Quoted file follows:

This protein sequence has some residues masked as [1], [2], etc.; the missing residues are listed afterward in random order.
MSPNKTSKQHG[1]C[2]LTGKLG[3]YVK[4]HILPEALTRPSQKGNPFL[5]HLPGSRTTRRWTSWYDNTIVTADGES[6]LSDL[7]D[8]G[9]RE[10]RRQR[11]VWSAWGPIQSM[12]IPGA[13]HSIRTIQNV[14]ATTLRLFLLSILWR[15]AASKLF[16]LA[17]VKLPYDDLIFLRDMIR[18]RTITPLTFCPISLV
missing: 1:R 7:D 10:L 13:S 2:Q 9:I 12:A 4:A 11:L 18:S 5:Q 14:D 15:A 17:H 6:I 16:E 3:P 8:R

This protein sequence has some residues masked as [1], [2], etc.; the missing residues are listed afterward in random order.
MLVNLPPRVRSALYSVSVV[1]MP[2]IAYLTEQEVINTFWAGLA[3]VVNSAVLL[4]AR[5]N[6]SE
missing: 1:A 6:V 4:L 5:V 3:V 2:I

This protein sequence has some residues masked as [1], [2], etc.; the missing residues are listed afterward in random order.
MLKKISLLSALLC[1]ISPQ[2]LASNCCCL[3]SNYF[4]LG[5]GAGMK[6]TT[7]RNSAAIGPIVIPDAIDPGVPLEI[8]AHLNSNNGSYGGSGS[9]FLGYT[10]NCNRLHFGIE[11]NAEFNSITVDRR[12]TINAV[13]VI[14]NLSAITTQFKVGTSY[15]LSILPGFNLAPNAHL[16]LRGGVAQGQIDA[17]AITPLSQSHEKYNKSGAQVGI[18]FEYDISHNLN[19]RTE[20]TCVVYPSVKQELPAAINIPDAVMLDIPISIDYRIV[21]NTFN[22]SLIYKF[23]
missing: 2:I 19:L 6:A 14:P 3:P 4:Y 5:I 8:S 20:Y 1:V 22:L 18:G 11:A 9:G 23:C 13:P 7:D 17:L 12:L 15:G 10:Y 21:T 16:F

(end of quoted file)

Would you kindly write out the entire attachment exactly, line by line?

This protein sequence has some residues masked as [1], [2], etc.; the missing residues are listed afterward in random order.
MSPNKTSKQHG[1]C[2]LTGKLG[3]YVK[4]HILPEALTRPSQKGNPFL[5]HLPGSRTTRRWTSWYDNTIVTADGES[6]LSDL[7]D[8]G[9]RE[10]RRQR[11]VWSAWGPIQSM[12]IPGA[13]HSIRTIQNV[14]ATTLRLFLLSILWR[15]AASKLF[16]LA[17]VKLPYDDLIFLRDMIR[18]RTITPLTFCPISLV
missing: 1:R 7:D 10:L 13:S 2:Q 9:I 12:A 4:A 11:L 18:S 5:Q 14:D 15:A 17:H 6:I 16:E 3:P 8:R

This protein sequence has some residues masked as [1], [2], etc.; the missing residues are listed afterward in random order.
MLVNLPPRVRSALYSVSVV[1]MP[2]IAYLTEQEVINTFWAGLA[3]VVNSAVLL[4]AR[5]N[6]SE
missing: 1:A 6:V 4:L 5:V 3:V 2:I

This protein sequence has some residues masked as [1], [2], etc.; the missing residues are listed afterward in random order.
MLKKISLLSALLC[1]ISPQ[2]LASNCCCL[3]SNYF[4]LG[5]GAGMK[6]TT[7]RNSAAIGPIVIPDAIDPGVPLEI[8]AHLNSNNGSYGGSGS[9]FLGYT[10]NCNRLHFGIE[11]NAEFNSITVDRR[12]TINAV[13]VI[14]NLSAITTQFKVGTSY[15]LSILPGFNLAPNAHL[16]LRGGVAQGQIDA[17]AITPLSQSHEKYNKSGAQVGI[18]FEYDISHNLN[19]RTE[20]TCVVYPSVKQELPAAINIPDAVMLDIPISIDYRIV[21]NTFN[22]SLIYKF[23]
missing: 2:I 19:L 6:A 14:P 3:P 4:Y 5:I 8:S 20:Y 1:V 22:L 18:G 11:A 9:G 23:C 13:P 7:D 17:L 12:L 15:G 10:Y 21:T 16:F